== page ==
Satya is not truth in a bubble. The five yamas are interdependent and there is a balance between them according to their order. The first yama, ahimsa (no harm/non-violence/kindness), is first for a reason and is meant to be considered first when determining the thoughts and actions of satya. In this consideration, we may sometimes end up sacrificing the truth in order to avoid violence, for example. The mere act of imposing our ideas, thoughts & points of view on others can be considered arrogant and violent. Satya indicates the positive use of the truth and of mental actions, towards ourselves as well as towards others. Does this mean we are always "nice"? If we consider the quote above from Paulo Coelho, could it be positive to make someone cry from the truth and negative to make them smile with a lie? Oftentimes when we are unable or unwilling to face a particular truth about ourselves, that avoidance ends up having a detrimental effect on our lives. Finding the courage to look at what's true, even if it makes us cry can be an act of compassion, giving us the opportunity to release the blocked energy of not accepting that truth, and bring us the freedom of integrating that part of us fully into our being. On the other hand, being lied to in order to save us from temporarily feeling hurt could keep us blind to our truth and suffering from it even longer.

Bringing our attention back to the is called a mind-body practice for a reason. The truest expression of each asana pose is meant to include all parts of ourselves. How do we find an honest practice and what does that mean? When we ignore or forget the balance between the yamas for the sake of the pose, we lose the full integrity, the connection, the Yoga, and Satya is no longer present. It also makes it more difficult to bring these concepts into our lives fully when we neglect to mindfully incorporate them into our practice. If we push ourselves too hard on the mat when we need to be more easy with ourselves, it's likely we will push ourselves too hard in our daily lives as well, when what is truly needed is a more gentle attitude. The opposite may also hold true if we are too cautious to try out something new or different, we may remain stuck in not being able to take bolder steps in our lives. It starts with us, with our internal conversations and self-reflections. What we experience and do on the mat can actually have a direct impact on how we think, respond and live our lives. If we are sacrificing ourselves on the mat for the sake of the pose (how it looks, how "good" we can do it or can't do it), chances are we are sacrificing ourselves in some similar way off the mat too. If we start with kindness (ahimsa) towards ourselves, the direction, the action, the words, the truth (satya) will reveal itself to us.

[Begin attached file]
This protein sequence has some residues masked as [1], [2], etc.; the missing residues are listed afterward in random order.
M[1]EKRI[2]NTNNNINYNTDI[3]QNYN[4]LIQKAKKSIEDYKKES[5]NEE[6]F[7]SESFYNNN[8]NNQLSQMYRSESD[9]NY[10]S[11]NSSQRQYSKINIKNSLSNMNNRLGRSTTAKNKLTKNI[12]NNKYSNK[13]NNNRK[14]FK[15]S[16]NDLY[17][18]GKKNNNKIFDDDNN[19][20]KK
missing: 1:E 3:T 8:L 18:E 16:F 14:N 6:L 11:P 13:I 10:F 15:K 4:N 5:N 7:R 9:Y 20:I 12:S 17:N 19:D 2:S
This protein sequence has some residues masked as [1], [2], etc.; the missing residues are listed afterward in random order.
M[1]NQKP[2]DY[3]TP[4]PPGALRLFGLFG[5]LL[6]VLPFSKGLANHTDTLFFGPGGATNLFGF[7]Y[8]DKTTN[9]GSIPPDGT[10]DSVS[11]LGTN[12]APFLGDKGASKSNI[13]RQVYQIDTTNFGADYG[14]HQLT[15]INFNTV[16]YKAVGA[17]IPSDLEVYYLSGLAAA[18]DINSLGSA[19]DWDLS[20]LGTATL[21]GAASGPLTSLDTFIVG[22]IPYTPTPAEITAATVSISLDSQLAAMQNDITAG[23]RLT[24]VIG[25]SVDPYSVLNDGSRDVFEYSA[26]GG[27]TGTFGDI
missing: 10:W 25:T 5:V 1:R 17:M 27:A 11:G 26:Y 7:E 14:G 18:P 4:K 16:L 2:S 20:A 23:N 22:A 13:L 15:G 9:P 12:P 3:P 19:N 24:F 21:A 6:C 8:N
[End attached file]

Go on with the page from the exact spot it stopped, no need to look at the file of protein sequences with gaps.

As we move into the last few weeks of the year, its a great time to put a little extra attention on re-evaluating our actions and thoughts prior to the coming new year. We can bring that attention and intention into our daily yoga practice over the next few weeks and just notice what we become more aware of. We can try meditating and/or journaling for a few minutes after each class, maybe write down anything that comes up during class that you'd like to put some loving attention towards. However you decide to explore and expand your awareness, it's sure to bring you that much closer to your own truth and your own Truth (Satya).